I use an HB pencil, very light, to sketch before drawing with ink.

I use Staedtler ink pen and Staedtler plastic eraser ( whit rectangular with blu paper around )

The problem is that when i erase the pencil under the ink, the ink seems to fade.

I'm using the wrong eraser or is the ink quality that fade?

  • If you have a selection of erasers, you could try them on that paper.
    – JDługosz
    Apr 24, 2017 at 19:34

5 Answers 5


That's just how erasing works, for pencils.

Erasers don't really just pick up pencil marks. They work by abrading away a thin layer of the paper, to which the pencil medium (generally graphite) has adhered. The abrasion is a sort of side effect, as the real intent is to disturb the bonds of the graphite to the paper (or cellulose) and allow the erasers to bind instead. Cheaper erasers are less binding, so work more on abrasion.

If the pencil mark is below the ink mark, then removing such a layer of paper will remove a layer with ink on it, as well. The same activity that allows the graphite to bind to the eraser also picks up the ink particles.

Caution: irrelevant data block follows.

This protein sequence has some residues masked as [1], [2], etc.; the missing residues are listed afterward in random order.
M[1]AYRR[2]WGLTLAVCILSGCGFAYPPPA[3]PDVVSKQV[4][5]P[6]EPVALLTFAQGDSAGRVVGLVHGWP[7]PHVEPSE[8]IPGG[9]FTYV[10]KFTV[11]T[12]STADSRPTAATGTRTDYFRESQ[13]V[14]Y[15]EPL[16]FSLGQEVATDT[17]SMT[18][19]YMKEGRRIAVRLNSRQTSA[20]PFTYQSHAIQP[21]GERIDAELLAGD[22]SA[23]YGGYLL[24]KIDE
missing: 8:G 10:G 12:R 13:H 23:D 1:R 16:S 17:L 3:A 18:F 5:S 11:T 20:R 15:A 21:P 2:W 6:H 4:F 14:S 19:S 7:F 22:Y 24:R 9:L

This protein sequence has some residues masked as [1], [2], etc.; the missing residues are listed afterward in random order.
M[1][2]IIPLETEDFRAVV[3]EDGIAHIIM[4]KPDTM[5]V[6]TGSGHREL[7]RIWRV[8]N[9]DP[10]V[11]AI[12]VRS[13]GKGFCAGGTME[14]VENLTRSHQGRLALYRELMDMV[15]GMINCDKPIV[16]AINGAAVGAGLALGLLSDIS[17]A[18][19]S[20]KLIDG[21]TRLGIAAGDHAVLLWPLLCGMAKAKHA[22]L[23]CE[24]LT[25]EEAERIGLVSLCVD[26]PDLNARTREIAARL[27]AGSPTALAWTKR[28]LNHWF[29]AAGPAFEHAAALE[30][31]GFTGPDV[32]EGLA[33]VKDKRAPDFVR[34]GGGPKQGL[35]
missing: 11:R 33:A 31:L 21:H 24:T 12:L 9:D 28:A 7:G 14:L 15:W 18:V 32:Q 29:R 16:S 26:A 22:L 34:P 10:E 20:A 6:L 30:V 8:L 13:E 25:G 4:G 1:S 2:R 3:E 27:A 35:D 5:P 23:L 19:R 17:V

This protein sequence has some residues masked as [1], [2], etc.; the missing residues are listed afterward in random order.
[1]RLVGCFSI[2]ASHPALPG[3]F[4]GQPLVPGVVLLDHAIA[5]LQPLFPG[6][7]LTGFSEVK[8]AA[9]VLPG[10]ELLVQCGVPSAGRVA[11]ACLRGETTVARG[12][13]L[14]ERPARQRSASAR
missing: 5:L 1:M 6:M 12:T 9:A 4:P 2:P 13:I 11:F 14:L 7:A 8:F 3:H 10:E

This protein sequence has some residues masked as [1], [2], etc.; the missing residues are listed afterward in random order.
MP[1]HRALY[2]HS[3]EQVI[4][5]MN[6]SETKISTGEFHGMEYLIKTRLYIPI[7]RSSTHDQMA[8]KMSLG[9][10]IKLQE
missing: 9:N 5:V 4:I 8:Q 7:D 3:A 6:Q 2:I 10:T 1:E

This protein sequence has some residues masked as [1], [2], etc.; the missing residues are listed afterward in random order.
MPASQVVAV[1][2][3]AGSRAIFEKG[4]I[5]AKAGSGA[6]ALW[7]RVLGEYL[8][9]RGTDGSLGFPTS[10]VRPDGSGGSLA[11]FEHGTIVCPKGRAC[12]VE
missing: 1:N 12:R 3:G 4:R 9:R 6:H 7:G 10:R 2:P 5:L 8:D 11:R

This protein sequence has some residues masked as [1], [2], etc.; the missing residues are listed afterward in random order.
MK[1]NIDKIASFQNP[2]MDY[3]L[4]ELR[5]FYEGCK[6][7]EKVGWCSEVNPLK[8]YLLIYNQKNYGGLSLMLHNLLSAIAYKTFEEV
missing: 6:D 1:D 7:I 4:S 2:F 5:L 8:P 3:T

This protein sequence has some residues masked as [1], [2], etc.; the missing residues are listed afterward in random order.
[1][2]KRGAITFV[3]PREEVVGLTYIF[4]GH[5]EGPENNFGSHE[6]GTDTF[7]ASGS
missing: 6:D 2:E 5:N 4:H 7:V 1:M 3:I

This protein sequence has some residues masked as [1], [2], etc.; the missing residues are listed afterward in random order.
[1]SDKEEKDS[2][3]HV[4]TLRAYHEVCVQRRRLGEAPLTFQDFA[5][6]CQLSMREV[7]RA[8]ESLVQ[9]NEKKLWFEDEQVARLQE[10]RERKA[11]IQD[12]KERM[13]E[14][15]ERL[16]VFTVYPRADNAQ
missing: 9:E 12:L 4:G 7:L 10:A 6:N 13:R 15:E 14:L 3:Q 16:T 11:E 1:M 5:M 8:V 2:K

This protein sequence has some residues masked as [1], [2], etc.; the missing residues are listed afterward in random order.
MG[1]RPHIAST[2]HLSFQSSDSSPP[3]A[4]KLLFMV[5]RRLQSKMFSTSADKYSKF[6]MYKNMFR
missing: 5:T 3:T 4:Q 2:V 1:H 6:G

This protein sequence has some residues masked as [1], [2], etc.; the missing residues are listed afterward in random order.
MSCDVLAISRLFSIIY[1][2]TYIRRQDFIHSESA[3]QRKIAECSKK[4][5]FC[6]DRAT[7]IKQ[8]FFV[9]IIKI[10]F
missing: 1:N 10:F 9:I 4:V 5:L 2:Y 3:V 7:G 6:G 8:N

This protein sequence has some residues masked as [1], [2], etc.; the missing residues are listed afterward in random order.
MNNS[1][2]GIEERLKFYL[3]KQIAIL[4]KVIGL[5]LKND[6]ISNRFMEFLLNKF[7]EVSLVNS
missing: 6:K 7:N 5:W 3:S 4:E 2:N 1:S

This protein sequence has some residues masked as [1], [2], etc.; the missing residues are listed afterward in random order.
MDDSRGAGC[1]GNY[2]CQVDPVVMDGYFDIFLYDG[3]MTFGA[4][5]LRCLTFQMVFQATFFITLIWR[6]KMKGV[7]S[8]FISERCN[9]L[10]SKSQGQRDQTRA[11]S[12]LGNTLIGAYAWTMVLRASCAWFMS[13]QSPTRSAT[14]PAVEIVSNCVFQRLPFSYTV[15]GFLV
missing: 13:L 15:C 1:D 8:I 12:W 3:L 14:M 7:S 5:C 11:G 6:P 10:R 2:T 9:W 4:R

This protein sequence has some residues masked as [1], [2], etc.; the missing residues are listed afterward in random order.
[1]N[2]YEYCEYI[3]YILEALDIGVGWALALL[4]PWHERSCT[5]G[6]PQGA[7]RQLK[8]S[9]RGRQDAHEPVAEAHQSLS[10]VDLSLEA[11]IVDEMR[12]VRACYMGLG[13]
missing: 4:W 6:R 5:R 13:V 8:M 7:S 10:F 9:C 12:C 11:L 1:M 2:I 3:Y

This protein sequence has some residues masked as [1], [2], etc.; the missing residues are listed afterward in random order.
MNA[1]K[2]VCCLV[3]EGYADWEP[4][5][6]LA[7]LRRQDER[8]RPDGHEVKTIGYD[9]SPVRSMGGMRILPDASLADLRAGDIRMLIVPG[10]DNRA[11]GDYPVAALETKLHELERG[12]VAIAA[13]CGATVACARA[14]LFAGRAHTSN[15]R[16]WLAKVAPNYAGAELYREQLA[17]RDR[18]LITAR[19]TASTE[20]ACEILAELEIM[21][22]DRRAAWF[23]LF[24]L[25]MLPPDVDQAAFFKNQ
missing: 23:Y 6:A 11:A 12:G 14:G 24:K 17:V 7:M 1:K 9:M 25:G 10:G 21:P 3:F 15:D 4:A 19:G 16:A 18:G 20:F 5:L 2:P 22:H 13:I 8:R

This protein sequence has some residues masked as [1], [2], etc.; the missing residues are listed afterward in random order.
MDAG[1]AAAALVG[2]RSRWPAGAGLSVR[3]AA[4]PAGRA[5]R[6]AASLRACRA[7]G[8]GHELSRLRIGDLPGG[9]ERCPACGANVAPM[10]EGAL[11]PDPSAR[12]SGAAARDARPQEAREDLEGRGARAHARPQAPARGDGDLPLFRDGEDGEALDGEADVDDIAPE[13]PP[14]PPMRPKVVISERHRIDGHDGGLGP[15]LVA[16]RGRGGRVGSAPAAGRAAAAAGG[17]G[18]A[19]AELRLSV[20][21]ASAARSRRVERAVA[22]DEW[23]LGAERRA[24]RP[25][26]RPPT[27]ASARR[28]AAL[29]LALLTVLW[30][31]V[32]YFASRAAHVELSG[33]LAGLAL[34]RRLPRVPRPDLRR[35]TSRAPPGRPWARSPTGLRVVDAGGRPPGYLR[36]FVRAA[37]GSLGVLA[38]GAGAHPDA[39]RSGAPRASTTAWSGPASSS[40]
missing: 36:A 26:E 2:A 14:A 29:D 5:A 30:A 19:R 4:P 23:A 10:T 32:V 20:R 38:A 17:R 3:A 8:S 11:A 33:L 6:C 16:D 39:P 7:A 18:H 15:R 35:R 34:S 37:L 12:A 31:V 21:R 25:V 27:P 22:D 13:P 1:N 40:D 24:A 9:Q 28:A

The ink fades, but doesn't vanish, because the nature of the ink means it penetrates further into the paper, rather than just the topmost layer.

One solution would be to apply only a basic layer of ink above the pencil, leaving you the opportunity to reapply the ink after erasure. However, if you're not dealing with completely opaque inks then layering this way may affect your end color.

Another solution is to not erase at all, and instead use a light box start out your inked worked on a completely new sheet of paper. (There are also some transferring techniques, where you could convert the pencil sketch to and underlay in ink, but I'm not versed in them enough to explain, and you could still run into opacity issues with non opaque inks).

  • I don’t think that’s right. A vinyl eraser is on abrasive, and a kneeded eraser becomes loaded with graphite but there’s no lint produced. I think in his case some of the ink pigment is not stuck to the paper.
    – JDługosz
    Apr 24, 2017 at 19:39
  • @JDlugosz A kneaded eraser can pick up only the layers of graphite that are stacked on other layers. Eventually you get to that layer that's on paper only and kneaded erasers simply become less effective or they do start rubbing off a layer of paper, but more gently than rubber or plastic. Some marks may be so light that the last layer isn't visible, though.